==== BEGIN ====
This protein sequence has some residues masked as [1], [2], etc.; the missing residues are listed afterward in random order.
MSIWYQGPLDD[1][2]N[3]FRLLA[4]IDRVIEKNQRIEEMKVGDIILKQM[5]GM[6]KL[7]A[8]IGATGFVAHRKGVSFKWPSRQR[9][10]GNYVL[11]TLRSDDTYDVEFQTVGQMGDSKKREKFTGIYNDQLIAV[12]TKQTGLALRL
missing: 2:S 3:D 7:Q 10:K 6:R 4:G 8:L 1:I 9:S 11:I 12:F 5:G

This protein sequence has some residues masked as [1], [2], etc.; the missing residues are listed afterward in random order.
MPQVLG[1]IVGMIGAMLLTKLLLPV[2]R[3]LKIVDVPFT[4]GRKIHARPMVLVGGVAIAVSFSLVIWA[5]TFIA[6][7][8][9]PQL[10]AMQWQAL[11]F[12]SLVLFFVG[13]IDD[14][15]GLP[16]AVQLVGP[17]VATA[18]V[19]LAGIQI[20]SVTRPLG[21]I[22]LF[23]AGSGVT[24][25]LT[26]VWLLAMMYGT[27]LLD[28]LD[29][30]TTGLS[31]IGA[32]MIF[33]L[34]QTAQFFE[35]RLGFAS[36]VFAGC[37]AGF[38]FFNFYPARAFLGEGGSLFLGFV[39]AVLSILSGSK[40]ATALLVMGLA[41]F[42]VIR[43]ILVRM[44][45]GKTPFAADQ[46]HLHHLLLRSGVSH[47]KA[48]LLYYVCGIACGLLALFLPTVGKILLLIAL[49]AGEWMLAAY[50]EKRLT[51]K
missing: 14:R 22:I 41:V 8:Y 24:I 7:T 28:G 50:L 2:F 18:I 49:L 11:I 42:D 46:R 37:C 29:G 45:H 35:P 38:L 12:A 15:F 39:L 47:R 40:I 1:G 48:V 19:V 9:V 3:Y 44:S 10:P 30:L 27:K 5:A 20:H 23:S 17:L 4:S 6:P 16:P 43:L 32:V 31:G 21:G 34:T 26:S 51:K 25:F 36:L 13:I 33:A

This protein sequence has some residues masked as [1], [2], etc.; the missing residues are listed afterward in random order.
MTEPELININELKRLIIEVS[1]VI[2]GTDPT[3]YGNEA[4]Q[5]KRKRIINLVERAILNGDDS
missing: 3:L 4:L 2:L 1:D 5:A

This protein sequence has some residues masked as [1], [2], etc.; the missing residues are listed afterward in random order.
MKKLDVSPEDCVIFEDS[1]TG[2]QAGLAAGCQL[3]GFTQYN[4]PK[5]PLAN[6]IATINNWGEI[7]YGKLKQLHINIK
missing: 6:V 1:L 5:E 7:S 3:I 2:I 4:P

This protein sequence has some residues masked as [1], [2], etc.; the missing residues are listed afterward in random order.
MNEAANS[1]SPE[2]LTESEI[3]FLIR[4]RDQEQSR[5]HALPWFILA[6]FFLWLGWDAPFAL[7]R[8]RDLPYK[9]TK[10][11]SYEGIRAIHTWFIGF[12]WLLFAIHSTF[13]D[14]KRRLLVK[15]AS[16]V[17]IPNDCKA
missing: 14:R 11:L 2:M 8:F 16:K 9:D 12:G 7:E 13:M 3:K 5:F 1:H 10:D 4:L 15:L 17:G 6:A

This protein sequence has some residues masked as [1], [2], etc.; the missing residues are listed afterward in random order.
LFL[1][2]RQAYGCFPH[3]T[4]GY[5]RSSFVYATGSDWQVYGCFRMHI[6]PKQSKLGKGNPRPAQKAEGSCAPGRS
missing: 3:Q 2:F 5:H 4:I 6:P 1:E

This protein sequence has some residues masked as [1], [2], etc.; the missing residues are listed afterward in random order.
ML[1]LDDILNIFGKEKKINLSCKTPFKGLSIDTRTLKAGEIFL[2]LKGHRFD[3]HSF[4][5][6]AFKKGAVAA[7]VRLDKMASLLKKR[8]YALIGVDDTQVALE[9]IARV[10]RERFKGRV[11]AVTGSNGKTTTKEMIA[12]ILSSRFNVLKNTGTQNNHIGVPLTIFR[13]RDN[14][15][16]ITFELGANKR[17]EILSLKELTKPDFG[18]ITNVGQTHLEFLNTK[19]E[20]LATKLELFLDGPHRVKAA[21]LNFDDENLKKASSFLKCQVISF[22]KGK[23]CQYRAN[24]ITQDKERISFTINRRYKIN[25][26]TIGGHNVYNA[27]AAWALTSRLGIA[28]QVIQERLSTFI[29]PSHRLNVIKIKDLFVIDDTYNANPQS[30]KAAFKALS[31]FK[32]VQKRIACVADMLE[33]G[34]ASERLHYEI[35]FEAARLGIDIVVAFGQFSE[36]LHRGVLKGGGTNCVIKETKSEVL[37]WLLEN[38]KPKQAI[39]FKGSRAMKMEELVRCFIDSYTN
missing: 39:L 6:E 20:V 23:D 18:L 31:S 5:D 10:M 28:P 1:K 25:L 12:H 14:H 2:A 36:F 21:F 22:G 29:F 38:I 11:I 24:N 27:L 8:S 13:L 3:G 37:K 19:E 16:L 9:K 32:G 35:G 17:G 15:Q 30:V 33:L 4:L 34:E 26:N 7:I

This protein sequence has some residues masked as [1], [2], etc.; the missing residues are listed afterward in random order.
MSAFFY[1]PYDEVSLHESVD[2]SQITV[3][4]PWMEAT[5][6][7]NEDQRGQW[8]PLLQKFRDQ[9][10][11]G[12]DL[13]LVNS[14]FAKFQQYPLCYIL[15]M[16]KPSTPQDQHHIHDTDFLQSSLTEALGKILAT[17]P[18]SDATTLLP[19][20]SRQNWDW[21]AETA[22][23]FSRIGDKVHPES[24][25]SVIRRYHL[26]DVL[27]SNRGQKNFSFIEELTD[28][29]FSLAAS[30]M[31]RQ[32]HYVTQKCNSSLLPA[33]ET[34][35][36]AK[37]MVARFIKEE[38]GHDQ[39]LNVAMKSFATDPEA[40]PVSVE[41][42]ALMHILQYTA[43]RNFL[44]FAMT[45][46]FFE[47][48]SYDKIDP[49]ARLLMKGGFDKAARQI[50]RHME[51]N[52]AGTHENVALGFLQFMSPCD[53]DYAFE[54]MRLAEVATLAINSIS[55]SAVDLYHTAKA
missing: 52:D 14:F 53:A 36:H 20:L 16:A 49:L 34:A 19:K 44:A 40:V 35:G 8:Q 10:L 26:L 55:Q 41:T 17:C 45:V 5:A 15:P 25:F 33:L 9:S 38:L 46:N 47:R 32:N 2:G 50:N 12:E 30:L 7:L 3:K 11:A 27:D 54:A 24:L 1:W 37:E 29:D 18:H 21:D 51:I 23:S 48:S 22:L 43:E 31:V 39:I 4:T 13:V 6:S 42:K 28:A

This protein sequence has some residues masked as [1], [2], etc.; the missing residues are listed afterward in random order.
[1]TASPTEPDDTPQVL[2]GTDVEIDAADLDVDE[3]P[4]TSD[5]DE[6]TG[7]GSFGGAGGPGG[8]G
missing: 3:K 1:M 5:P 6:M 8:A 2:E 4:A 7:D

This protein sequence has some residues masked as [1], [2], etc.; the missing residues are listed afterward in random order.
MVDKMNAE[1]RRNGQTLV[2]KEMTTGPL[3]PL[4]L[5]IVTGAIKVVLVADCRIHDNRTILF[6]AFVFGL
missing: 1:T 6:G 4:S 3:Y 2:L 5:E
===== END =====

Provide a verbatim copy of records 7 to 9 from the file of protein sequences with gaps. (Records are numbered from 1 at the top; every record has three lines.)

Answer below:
This protein sequence has some residues masked as [1], [2], etc.; the missing residues are listed afterward in random order.
ML[1]LDDILNIFGKEKKINLSCKTPFKGLSIDTRTLKAGEIFL[2]LKGHRFD[3]HSF[4][5][6]AFKKGAVAA[7]VRLDKMASLLKKR[8]YALIGVDDTQVALE[9]IARV[10]RERFKGRV[11]AVTGSNGKTTTKEMIA[12]ILSSRFNVLKNTGTQNNHIGVPLTIFR[13]RDN[14][15][16]ITFELGANKR[17]EILSLKELTKPDFG[18]ITNVGQTHLEFLNTK[19]E[20]LATKLELFLDGPHRVKAA[21]LNFDDENLKKASSFLKCQVISF[22]KGK[23]CQYRAN[24]ITQDKERISFTINRRYKIN[25][26]TIGGHNVYNA[27]AAWALTSRLGIA[28]QVIQERLSTFI[29]PSHRLNVIKIKDLFVIDDTYNANPQS[30]KAAFKALS[31]FK[32]VQKRIACVADMLE[33]G[34]ASERLHYEI[35]FEAARLGIDIVVAFGQFSE[36]LHRGVLKGGGTNCVIKETKSEVL[37]WLLEN[38]KPKQAI[39]FKGSRAMKMEELVRCFIDSYTN
missing: 39:L 6:E 20:V 23:D 18:L 31:S 5:D 10:M 28:P 1:K 25:L 12:H 14:H 2:A 36:F 21:F 22:G 29:F 38:I 11:I 24:N 27:L 8:S 13:L 3:G 37:K 19:E 16:L 9:K 32:G 35:G 17:G 15:Q 30:V 33:L 4:L 34:E 26:N 7:I

This protein sequence has some residues masked as [1], [2], etc.; the missing residues are listed afterward in random order.
MSAFFY[1]PYDEVSLHESVD[2]SQITV[3][4]PWMEAT[5][6][7]NEDQRGQW[8]PLLQKFRDQ[9][10][11]G[12]DL[13]LVNS[14]FAKFQQYPLCYIL[15]M[16]KPSTPQDQHHIHDTDFLQSSLTEALGKILAT[17]P[18]SDATTLLP[19][20]SRQNWDW[21]AETA[22][23]FSRIGDKVHPES[24][25]SVIRRYHL[26]DVL[27]SNRGQKNFSFIEELTD[28][29]FSLAAS[30]M[31]RQ[32]HYVTQKCNSSLLPA[33]ET[34][35][36]AK[37]MVARFIKEE[38]GHDQ[39]LNVAMKSFATDPEA[40]PVSVE[41][42]ALMHILQYTA[43]RNFL[44]FAMT[45][46]FFE[47][48]SYDKIDP[49]ARLLMKGGFDKAARQI[50]RHME[51]N[52]AGTHENVALGFLQFMSPCD[53]DYAFE[54]MRLAEVATLAINSIS[55]SAVDLYHTAKA
missing: 52:D 14:F 53:A 36:H 20:L 16:A 49:L 34:A 19:K 44:A 40:V 35:G 8:Q 10:L 26:L 55:Q 41:T 17:C 45:V 5:A 15:P 25:F 33:L 9:S 38:L 46:N 47:R 32:N 2:G 50:N 12:E 30:L 7:L 3:K 11:A 27:D 54:A 24:L 1:W 37:E 29:D 18:H 21:D 51:I 23:S 48:S 22:L 43:E 31:V 39:I 4:T 13:V 6:S 42:K 28:A

This protein sequence has some residues masked as [1], [2], etc.; the missing residues are listed afterward in random order.
[1]TASPTEPDDTPQVL[2]GTDVEIDAADLDVDE[3]P[4]TSD[5]DE[6]TG[7]GSFGGAGGPGG[8]G
missing: 3:K 1:M 5:P 6:M 8:A 2:E 4:A 7:D